That brings us to the 3-3 brigade. In part, their chances may depend on tiebreaks, since it's possible that 9-3 may make it in for some, but not others. Vagner Casatti sits on this mark, alongside Jonathan Melamed, Guilherme Medeiros Merjan, and Paulo Vitor Damo da Rosa, battling back from a 1-3 hole. To show you what we mean about the tiebreaks, however, Melamed is in 50th place (63.8%), while da Rosa is way back in 78th place (44.4%), which may well be too much ground to make up, even with a 6-0 run.

    Grand Prix Gothenburg semi finalist Allison Abe is at 4-2, as is longtime player Pedro Motta, and double Pro Tour runner-up Willy Edel. Edel did a fine job of his first ever M11 draft, but will need to step up to the plate again if he's to mount a challenge before returning to Standard.

    Pacing our group of putative contenders are Rafael Coqueiro and Luiz Guilherme de Michielli, both at 5-1. Michielli made the top 16 of Worlds in 2008, while Coqueiro has a top 32 finish from Worlds in Rome last year.

    Guilherme Medeiros Merjan, Pedro Motta, Celso Zampere Junior

    However, two players remain undefeated, and you can read about their round seven clash to maintain a perfect record tomorrow. Rafael Mendonca has quite a story to tell, and we'll be telling it to you very shortly, while Eduardo Lopes is hitting the heights for the first time.

    And beware...L1X0, the Magic Online sensation, is closing fast at 5-1.

    Still, plenty can change over the next six rounds. Three draft, three Standard...Let's do it all again!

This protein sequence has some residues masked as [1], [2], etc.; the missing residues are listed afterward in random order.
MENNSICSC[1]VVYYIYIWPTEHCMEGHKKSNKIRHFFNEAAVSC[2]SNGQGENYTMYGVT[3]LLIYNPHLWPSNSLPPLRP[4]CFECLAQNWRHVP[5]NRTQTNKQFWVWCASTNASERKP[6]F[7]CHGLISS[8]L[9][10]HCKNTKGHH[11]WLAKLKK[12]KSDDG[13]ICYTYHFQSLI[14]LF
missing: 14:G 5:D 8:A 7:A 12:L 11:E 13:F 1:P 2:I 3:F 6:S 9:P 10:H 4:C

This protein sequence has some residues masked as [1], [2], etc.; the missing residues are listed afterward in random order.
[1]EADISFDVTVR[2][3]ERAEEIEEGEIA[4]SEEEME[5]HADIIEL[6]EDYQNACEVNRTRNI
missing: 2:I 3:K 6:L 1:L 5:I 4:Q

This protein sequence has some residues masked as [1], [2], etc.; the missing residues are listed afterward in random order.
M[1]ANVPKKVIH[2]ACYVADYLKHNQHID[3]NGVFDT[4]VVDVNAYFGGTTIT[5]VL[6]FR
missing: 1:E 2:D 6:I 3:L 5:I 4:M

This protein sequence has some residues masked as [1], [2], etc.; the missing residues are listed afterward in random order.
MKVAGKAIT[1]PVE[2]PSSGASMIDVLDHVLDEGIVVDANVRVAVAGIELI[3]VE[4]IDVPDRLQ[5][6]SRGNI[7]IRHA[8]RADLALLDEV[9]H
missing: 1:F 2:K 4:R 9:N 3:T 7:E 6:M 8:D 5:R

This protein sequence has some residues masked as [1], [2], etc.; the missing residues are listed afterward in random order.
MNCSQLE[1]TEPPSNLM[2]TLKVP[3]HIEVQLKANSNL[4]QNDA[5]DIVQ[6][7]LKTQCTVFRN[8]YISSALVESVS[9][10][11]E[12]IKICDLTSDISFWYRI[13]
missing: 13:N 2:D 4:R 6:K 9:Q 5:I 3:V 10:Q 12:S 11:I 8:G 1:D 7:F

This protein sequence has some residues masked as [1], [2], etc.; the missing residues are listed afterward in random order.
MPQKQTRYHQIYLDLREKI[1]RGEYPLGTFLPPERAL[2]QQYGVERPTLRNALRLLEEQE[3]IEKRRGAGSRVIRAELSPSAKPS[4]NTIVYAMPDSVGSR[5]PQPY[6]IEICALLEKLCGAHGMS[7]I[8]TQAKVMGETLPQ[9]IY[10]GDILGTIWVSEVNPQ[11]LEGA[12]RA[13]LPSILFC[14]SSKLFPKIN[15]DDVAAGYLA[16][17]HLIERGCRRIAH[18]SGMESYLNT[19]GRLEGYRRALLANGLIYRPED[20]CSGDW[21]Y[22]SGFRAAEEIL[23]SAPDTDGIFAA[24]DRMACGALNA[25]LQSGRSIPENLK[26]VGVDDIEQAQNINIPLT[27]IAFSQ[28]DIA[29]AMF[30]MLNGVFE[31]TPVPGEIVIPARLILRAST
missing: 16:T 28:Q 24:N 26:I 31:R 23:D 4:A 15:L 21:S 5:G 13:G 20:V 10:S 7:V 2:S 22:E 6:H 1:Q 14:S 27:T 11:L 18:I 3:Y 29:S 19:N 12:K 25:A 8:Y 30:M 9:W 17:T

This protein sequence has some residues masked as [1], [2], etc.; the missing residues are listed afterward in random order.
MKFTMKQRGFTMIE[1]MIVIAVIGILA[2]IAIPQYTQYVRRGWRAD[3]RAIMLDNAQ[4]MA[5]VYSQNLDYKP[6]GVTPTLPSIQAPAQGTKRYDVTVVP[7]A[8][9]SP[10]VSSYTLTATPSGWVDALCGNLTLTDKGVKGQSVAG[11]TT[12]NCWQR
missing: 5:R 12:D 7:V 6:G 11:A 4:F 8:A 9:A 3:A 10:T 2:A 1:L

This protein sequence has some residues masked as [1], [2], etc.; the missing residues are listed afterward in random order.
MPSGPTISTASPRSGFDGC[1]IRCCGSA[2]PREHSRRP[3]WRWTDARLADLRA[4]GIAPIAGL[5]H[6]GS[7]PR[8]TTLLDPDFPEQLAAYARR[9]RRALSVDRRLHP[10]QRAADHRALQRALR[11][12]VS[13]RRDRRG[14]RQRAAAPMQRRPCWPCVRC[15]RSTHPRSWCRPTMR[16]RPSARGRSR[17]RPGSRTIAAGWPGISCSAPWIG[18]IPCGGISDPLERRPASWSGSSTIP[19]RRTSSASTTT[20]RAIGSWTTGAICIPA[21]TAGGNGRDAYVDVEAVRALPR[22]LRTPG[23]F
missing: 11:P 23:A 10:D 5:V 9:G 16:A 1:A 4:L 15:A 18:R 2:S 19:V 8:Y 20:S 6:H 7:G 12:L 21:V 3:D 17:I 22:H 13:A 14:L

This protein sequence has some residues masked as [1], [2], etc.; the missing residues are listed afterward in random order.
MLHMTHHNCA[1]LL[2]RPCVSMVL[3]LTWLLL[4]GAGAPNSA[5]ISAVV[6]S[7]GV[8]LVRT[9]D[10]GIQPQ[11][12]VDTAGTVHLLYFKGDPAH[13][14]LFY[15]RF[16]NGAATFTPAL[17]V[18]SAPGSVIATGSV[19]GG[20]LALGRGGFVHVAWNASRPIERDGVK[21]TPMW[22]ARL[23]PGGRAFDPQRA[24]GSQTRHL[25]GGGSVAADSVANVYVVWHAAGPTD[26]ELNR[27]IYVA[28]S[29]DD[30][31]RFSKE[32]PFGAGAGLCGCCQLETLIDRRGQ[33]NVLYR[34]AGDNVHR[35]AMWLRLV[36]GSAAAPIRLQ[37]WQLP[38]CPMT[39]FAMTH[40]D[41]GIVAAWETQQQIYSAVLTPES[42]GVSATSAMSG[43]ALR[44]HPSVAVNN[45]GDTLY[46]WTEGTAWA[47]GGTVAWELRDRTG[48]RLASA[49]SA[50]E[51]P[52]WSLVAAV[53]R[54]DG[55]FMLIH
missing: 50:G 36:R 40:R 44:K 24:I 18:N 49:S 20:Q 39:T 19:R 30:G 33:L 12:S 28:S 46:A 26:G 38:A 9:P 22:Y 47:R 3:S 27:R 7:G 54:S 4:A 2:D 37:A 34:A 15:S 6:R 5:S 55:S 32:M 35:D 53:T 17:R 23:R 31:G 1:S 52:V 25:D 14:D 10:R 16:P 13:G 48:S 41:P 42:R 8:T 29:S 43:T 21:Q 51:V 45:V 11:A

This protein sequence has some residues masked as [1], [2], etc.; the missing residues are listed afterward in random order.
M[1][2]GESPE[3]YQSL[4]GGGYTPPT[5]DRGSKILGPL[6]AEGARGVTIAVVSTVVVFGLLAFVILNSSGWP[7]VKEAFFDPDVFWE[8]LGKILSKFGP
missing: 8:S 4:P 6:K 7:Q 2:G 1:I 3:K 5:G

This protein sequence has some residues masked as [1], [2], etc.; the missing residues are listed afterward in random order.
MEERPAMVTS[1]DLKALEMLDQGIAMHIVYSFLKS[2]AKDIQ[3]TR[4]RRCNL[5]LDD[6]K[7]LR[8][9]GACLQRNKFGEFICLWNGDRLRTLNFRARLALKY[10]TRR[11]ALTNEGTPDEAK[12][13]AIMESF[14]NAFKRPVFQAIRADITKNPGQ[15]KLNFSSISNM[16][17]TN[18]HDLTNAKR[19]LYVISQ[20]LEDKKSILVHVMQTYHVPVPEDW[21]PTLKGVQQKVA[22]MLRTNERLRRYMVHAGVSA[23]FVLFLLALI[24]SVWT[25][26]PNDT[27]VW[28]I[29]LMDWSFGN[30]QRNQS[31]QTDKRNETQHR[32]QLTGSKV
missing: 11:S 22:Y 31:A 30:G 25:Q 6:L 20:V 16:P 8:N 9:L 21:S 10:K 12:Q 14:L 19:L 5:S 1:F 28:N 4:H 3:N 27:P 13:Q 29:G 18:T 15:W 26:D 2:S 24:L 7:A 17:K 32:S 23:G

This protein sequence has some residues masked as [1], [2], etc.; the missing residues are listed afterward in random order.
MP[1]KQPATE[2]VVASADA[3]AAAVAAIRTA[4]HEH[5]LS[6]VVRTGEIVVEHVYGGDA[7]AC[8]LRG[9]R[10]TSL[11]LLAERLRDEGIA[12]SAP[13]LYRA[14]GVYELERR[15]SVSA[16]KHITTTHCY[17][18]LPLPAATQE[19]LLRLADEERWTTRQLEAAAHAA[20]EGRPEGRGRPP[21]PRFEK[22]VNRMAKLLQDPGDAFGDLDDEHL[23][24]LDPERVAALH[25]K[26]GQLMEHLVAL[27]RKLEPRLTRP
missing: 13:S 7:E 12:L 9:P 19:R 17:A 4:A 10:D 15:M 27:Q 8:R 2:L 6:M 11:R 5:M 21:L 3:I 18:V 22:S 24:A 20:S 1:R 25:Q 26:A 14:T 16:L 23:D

• Saturday, 10:15 p.m. – The Power of Prediction

    by Rich Hagon
  • So yesterday, as you do, I'm walking around the venue, looking for some red hot story action. I sit down between two people I don't know, and the first gestures to his friend and says,' This guy is gonna make top 8.'

    Now, I hear this line a lot. Generally, there are two possibilities. First, their friend is super-good, and does indeed have a chance of top 8. That said, they're saying it almost to defy Fate, knowing full well that you can be amazing, but still fall well short of the line. Just ask any Pro. The second possibility is that their friend is super-bad, and has less chance of making the top 8 than Iran has of winning the Eurovision Song Contest. Or maybe less than that.

    In this case, my source was most insistent. 'No, seriously, do you want to take his picture now to save some time later?' At this point, I roll up my proverbial sleeves, grab the notebook, and start piecing together what's going on here. The thing is, I can't lose. If his friend turns out to be super-good, I have a heads-up. If he's hideous, well, then I can mock them savagely. Here are the two gentlemen in question:



    On the right is Nicolas Damian, he of the 'my friend' comments. On the left is Rafael Mendonca, the beneficiary of said pressure. Time to find out whether they're for real or not.

    'Oh no, I really mean it' says Damian, grinning ever more widely. It turns out that Mendonca has form, as they say. Top 8 in 2003. Top 8 in 2005. Top 8 in 2006. Top 8 in 2009. In 2007, he missed the top 8 by one round, being defeated in the final round of Swiss by – clearly – Nicolas Damian. Now comes the kicker.

    You may be wondering why I don't know anything about Mendonca. After all, I have all the Brazilian teams in my database going back to the dawn of time. He hasn't made the team, ever. Four times he's reached the quarter final, and four times that's as far as he's gone. Three players in the team, four players in the team, it doesn't matter, he loses anyway.

    So, here we are at the halfway mark in the 2010 running of Nationals. How do the two friends stand?

    Nicolas Damian. 7th place. 5-1.

    Rafael Mendonca. 1st place. 6-0.

    Turns out they probably weren't kidding after all.